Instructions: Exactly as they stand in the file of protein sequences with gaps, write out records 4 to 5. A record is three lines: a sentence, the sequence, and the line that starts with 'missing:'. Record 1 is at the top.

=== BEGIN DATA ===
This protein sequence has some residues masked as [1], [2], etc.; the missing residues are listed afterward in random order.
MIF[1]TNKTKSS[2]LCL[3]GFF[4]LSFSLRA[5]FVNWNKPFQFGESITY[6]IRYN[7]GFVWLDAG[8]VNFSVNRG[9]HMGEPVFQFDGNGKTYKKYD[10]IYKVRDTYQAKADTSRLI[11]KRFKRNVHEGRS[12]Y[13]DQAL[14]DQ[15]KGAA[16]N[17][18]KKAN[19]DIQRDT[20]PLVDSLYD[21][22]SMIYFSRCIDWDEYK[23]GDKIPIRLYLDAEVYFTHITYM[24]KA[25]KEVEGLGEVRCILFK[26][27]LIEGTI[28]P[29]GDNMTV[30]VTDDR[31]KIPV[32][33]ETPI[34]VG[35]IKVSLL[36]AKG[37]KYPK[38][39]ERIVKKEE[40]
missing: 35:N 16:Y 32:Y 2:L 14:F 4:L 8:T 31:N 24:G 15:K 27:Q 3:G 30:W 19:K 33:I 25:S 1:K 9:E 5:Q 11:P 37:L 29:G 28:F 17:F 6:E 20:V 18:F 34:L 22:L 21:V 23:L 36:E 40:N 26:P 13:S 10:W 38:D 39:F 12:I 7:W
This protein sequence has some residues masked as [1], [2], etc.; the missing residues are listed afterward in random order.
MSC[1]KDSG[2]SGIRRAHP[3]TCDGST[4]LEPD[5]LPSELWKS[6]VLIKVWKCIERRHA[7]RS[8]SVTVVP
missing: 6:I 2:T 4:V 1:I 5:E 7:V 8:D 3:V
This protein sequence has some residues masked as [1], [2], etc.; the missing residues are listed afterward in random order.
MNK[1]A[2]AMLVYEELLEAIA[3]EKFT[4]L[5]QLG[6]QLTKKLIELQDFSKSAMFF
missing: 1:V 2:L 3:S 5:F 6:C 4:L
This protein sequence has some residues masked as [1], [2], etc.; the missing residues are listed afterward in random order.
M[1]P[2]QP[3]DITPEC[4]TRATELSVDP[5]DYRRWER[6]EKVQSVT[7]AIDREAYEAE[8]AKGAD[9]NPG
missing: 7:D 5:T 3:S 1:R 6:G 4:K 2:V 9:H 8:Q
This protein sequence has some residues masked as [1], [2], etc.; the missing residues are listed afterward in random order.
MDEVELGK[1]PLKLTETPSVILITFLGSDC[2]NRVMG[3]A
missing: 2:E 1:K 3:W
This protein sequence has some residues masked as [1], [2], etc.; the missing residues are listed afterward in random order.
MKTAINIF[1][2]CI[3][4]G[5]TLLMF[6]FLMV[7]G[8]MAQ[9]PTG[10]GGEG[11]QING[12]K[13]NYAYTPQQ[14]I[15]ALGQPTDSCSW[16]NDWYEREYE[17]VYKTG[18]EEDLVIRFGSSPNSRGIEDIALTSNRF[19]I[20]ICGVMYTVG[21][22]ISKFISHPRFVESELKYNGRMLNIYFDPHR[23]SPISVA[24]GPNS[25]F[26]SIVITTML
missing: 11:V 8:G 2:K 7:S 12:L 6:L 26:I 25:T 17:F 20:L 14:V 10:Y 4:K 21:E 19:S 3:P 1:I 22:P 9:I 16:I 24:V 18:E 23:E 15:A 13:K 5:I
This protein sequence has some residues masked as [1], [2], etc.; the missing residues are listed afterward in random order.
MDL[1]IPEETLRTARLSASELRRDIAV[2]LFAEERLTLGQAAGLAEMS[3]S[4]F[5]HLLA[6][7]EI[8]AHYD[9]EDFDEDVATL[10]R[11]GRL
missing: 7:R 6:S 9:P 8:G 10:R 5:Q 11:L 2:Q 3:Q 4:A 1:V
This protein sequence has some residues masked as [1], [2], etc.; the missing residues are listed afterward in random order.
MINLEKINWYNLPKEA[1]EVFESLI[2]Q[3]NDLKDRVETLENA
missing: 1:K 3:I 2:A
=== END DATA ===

This protein sequence has some residues masked as [1], [2], etc.; the missing residues are listed afterward in random order.
M[1]P[2]QP[3]DITPEC[4]TRATELSVDP[5]DYRRWER[6]EKVQSVT[7]AIDREAYEAE[8]AKGAD[9]NPG
missing: 7:D 5:T 3:S 1:R 6:G 4:K 2:V 9:H 8:Q
This protein sequence has some residues masked as [1], [2], etc.; the missing residues are listed afterward in random order.
MDEVELGK[1]PLKLTETPSVILITFLGSDC[2]NRVMG[3]A
missing: 2:E 1:K 3:W